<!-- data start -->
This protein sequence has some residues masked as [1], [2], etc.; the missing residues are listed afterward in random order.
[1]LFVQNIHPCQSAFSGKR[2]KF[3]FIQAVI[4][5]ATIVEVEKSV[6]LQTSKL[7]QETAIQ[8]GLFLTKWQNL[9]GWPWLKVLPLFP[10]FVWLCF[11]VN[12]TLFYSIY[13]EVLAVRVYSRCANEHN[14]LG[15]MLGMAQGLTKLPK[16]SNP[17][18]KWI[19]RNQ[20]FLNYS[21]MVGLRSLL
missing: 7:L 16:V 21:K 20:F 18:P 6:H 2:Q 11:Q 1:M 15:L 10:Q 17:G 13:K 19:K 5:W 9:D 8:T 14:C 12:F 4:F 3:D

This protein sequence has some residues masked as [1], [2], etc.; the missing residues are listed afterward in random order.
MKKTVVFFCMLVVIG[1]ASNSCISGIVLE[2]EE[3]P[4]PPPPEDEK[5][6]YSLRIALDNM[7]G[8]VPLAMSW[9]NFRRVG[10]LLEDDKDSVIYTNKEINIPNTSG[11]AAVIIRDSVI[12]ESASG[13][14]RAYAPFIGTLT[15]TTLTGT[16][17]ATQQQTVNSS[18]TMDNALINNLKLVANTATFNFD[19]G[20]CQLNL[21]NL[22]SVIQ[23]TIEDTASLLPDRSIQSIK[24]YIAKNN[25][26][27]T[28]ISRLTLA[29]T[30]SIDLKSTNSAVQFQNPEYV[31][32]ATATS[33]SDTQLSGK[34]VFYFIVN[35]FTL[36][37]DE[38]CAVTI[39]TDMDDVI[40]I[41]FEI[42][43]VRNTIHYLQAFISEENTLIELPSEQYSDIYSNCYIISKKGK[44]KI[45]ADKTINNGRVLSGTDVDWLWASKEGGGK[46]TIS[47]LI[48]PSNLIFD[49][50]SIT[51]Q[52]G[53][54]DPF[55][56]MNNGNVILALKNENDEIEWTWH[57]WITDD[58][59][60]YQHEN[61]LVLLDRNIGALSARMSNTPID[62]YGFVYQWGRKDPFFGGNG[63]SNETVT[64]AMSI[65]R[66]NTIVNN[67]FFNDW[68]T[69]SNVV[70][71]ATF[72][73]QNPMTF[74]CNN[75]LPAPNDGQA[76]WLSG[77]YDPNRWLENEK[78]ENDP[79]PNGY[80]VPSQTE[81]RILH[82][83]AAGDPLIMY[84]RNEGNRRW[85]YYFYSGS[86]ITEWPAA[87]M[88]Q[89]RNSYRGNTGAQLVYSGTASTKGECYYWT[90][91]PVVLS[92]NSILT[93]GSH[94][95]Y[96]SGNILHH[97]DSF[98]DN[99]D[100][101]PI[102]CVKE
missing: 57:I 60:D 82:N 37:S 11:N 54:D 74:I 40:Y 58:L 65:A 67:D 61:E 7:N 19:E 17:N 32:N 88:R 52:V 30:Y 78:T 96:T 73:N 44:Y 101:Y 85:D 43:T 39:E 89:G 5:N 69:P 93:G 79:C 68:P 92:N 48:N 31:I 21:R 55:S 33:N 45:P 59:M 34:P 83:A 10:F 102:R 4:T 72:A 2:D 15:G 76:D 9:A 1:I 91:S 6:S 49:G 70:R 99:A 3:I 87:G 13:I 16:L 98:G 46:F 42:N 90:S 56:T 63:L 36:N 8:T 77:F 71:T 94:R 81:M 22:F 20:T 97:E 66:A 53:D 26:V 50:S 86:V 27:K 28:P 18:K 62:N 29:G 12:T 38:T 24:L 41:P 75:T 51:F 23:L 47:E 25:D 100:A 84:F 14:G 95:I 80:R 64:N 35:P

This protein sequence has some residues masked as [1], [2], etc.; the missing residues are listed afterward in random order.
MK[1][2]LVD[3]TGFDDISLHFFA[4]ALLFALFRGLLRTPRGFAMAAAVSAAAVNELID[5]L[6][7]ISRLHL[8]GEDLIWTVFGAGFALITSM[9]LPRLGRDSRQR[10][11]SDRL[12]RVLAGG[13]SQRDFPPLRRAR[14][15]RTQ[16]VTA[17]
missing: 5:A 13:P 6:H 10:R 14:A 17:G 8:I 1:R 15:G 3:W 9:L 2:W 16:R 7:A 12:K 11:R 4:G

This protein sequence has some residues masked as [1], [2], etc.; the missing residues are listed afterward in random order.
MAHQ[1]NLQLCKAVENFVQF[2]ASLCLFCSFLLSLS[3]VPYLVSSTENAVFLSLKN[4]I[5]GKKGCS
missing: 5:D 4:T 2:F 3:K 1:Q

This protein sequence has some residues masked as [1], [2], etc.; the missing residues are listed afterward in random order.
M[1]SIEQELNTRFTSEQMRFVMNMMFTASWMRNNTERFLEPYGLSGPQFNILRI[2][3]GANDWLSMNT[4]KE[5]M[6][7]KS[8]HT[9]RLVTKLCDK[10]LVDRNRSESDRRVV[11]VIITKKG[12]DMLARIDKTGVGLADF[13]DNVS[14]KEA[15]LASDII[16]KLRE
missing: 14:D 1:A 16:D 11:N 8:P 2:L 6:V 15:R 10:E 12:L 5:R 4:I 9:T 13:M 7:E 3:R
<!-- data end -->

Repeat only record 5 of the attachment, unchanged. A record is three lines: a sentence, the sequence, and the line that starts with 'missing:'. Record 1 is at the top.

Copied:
This protein sequence has some residues masked as [1], [2], etc.; the missing residues are listed afterward in random order.
M[1]SIEQELNTRFTSEQMRFVMNMMFTASWMRNNTERFLEPYGLSGPQFNILRI[2][3]GANDWLSMNT[4]KE[5]M[6][7]KS[8]HT[9]RLVTKLCDK[10]LVDRNRSESDRRVV[11]VIITKKG[12]DMLARIDKTGVGLADF[13]DNVS[14]KEA[15]LASDII[16]KLRE
missing: 14:D 1:A 16:D 11:N 8:P 2:L 6:V 15:R 10:E 12:L 5:R 4:I 9:T 13:M 7:E 3:R